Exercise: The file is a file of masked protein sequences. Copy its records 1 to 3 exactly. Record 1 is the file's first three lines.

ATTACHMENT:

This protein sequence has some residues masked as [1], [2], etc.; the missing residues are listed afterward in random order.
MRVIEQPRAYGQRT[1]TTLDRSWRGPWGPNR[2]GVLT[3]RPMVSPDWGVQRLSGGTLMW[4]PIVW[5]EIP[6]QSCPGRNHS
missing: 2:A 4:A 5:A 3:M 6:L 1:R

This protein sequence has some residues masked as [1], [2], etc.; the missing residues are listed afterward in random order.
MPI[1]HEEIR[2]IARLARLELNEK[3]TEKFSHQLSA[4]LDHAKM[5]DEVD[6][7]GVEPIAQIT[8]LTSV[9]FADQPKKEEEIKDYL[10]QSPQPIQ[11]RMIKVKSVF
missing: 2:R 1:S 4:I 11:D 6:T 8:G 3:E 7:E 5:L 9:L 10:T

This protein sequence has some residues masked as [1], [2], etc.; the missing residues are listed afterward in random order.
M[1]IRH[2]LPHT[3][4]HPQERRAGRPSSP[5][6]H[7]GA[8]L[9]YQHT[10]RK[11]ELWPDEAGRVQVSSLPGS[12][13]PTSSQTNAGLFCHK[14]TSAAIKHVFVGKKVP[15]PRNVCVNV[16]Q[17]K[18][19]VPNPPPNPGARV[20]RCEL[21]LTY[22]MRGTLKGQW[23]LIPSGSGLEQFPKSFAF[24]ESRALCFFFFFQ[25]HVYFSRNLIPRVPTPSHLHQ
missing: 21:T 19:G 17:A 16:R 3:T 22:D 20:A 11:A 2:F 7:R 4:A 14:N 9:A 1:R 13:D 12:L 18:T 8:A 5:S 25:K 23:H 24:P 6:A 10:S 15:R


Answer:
This protein sequence has some residues masked as [1], [2], etc.; the missing residues are listed afterward in random order.
MRVIEQPRAYGQRT[1]TTLDRSWRGPWGPNR[2]GVLT[3]RPMVSPDWGVQRLSGGTLMW[4]PIVW[5]EIP[6]QSCPGRNHS
missing: 2:A 4:A 5:A 3:M 6:L 1:R

This protein sequence has some residues masked as [1], [2], etc.; the missing residues are listed afterward in random order.
MPI[1]HEEIR[2]IARLARLELNEK[3]TEKFSHQLSA[4]LDHAKM[5]DEVD[6][7]GVEPIAQIT[8]LTSV[9]FADQPKKEEEIKDYL[10]QSPQPIQ[11]RMIKVKSVF
missing: 2:R 1:S 4:I 11:D 6:T 8:G 3:E 7:E 5:L 9:L 10:T

This protein sequence has some residues masked as [1], [2], etc.; the missing residues are listed afterward in random order.
M[1]IRH[2]LPHT[3][4]HPQERRAGRPSSP[5][6]H[7]GA[8]L[9]YQHT[10]RK[11]ELWPDEAGRVQVSSLPGS[12][13]PTSSQTNAGLFCHK[14]TSAAIKHVFVGKKVP[15]PRNVCVNV[16]Q[17]K[18][19]VPNPPPNPGARV[20]RCEL[21]LTY[22]MRGTLKGQW[23]LIPSGSGLEQFPKSFAF[24]ESRALCFFFFFQ[25]HVYFSRNLIPRVPTPSHLHQ
missing: 21:T 19:G 17:A 16:R 3:T 22:D 20:A 11:A 2:F 7:R 4:A 14:N 9:A 1:R 13:D 12:L 18:T 8:A 5:S 25:K 23:H 24:P 6:A 10:S 15:R